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Security-Related Rulemaking to Update 10 CFR Parts 73 and 26

Among its regulatory initiatives related to Domestic Safeguards, the U.S. Nuclear Regulatory Commission (NRC) is pursuing a rulemaking to update portions of Title 10, Part 73, of the Code of Federal Regulations (10 CFR Part 73), “Physical Protection of Plants and Materials,” in response to a Staff Requirements Memorandum (SRM-SECY-09-0123), dated July 8, 2010. Specifically, the portions affected by this rulemaking include security-related regulations for special nuclear material (SNM) and fuel cycle facilities (FCFs). For more information, please see the following topics on this page:

Background

In the current regulatory framework, the required level of physical protection relies on the traditional three factor approach, which includes element, quantity and isotopic composition to categorize SNM for purposes of determining the appropriate security requirements applicable to the specific category of material. This framework is based on a material categorization scheme, which places uranium and plutonium into one of three risk categories (Category I, II, or III), depending on the quantity and specific composition of isotopes. This traditional approach relies on a prescriptive categorization scheme to assure adequate protection against theft or diversion of SNM. While this traditional approach is simple to implement and assures adequate protection, this scheme does not lend itself to tailoring security requirements based on risk-informed insights and there have been several instances where it has been shown to be overly conservative for the material being protected. The current regulations do not consider the form or concentration of the material in evaluating the potential risk posed by the material (i.e., the attractiveness of the material to an adversary for use in malicious purposes including an improvised nuclear device (IND)) nor when assigning security measures. Some material forms represent less risk than others, even though the quantity or type of these materials may fall into the same category. Generally, the lower the concentration of the target material, the less attractive the material is to an adversary. For example, 5 kilograms or more of high-enriched uranium in metal form presents a greater risk than a rail car containing 5 kilograms or more of high-enriched uranium dispersed within contaminated soil.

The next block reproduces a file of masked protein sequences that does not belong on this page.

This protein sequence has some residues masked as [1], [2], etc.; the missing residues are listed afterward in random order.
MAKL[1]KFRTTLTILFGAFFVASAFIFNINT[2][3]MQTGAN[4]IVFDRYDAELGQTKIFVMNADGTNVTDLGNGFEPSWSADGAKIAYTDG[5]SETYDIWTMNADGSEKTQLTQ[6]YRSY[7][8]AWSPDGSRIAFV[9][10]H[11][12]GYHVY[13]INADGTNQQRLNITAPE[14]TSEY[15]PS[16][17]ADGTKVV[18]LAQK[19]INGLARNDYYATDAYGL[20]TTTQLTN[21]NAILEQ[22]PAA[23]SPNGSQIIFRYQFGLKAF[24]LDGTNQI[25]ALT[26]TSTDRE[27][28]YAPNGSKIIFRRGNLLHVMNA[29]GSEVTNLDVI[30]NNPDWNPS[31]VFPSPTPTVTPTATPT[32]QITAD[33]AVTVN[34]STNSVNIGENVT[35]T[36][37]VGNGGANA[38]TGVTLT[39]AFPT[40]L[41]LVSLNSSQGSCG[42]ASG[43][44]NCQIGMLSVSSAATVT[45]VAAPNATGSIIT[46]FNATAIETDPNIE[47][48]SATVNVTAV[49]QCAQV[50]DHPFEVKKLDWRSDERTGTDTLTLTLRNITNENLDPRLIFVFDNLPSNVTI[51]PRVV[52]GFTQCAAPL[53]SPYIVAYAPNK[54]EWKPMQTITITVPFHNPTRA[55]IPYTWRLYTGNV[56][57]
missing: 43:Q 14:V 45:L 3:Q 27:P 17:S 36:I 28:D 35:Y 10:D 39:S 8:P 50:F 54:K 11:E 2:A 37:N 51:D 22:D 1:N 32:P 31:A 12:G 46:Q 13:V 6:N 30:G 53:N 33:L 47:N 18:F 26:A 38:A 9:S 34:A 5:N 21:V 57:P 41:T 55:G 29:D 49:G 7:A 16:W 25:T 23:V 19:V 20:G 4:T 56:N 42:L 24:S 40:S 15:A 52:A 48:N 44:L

One of the major components of the 10 CFR Part 73 rulemaking is to risk-inform physical protection requirements against theft or diversion of SNM using a graded approach that considers material attractiveness (i.e. composition, dilution, or chemical form of the material). The underlying assumption is that the level of dilution is correlated with the technical and operational complexities faced by a potential adversary attempting to acquire the SNM and construct an IND. Elevated levels of material dilution creates a set of progressively greater complexities associated with material acquisition (because of material weight and size) and processing (because of larger equipment and process scales, increased processing timelines, and higher cost). As a result, more dilute (less attractive) material is easier to protect. Should the material be stolen, it is also easier to recover before the adversaries complete the task of material processing and constructing an IND. Therefore, the protective strategy and physical protection requirements should take into account the properties of the material to allow appropriate levels of protection. This will enable the NRC to "right-size” the physical protection requirements that are specific to quantities of various forms of SNM, ensuring greater regulatory predictability and clarity.

In addition, this rulemaking effort for 10 CFR Part 73, will incorporate the FCFs and research and test reactors security measures put in place by either NRC Security Orders or confirmatory action letters (primarily after the terrorists events of September 11, 2001) into the CFR (where appropriate). The Security Orders or confirmatory action letters will then be rescinded if appropriate.

In parallel with the 10 CFR Part 73 rulemaking, the staff is pursuing a rulemaking to expand the applicability of the fatigue requirements that are part of the fitness-for-duty (FFD) requirements within 10 CFR Part 26 to additional licensees. Specifically, the staff is considering applying the fatigue requirements in 10 CFR Part 26 to security officers at Category I FCFs consistent with the direction provided in SRM-COMSECY-04-0037, as well as the staff's next steps outlined in its progress report provided to the Commission on April 29, 2005.